You get a Facebook message from a friend, urging you to check out this video. You go there, and it's a YouTube phishing site (with your friend's facebook profile picture and name on it), which then urges you to update your Flash player. Don't do it — it fucks up your computer and then spams all your Facebook contacts (not sure exactly how it does that). But it's interesting that hackers are now using a supposedly "trusted" messaging platform such as Facebook to launch attacksIf the hackers' method sounds familiar — a third party attempts to get a user to click based on what looks to be the endorsement of a friend — that's because Facebook tried the same idea with Beacon last year. And it's trying it again with Engagement Ads, a new format coming this fall.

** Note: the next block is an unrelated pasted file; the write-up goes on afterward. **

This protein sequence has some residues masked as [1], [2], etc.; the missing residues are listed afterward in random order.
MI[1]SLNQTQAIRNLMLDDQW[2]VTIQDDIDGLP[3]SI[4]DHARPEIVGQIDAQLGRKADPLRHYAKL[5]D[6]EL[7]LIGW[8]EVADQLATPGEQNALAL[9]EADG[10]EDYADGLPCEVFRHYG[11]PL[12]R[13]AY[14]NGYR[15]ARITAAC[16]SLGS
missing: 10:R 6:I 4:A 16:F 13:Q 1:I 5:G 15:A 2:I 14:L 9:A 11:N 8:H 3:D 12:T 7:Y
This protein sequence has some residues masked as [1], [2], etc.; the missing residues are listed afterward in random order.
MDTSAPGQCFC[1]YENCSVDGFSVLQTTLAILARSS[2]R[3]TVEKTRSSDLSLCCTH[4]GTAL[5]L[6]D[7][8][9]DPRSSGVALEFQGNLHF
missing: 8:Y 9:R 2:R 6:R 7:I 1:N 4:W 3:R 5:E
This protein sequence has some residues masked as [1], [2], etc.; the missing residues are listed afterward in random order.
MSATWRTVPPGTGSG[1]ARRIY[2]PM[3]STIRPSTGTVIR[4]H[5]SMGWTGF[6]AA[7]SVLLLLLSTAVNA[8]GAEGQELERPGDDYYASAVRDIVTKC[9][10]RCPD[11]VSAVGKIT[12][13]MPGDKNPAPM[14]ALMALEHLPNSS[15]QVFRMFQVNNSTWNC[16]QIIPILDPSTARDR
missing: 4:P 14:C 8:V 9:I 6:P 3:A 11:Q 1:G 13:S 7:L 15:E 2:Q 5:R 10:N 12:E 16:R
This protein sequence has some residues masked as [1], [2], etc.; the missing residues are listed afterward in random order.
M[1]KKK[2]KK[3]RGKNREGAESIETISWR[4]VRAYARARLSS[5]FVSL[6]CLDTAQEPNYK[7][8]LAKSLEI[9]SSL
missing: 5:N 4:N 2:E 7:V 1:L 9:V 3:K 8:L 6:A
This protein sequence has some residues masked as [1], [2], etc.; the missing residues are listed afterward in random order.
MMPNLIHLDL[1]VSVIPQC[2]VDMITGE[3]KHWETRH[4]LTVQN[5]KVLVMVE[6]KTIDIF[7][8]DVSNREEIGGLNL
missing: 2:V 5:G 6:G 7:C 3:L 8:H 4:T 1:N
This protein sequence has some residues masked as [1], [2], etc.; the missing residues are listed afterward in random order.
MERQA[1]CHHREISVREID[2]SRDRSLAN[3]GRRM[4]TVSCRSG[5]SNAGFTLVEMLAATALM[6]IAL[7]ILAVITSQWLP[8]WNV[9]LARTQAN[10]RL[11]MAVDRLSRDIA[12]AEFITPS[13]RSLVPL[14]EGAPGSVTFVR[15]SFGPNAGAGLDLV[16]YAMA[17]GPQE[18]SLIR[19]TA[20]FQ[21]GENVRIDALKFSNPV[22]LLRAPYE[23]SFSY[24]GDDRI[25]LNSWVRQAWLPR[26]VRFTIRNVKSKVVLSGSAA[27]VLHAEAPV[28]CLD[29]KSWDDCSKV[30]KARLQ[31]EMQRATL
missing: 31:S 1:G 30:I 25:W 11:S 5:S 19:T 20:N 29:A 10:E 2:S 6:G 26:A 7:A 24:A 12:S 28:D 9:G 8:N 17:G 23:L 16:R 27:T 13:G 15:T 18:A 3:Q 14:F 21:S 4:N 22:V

Facebook CEO Mark Zuckerberg should be relieved to learn that someone is at last "leveraging the social graph," as he might put it, for financial gain. Problem is, it's not Facebook. It's hackers pulling a phishing scam. A tipster tells us his friends at Facebook are busy fighting a virus that tricks a user into opening "a YouTube phishing site," delivered in the form of a Facebook message from one of the user's Facebook friends.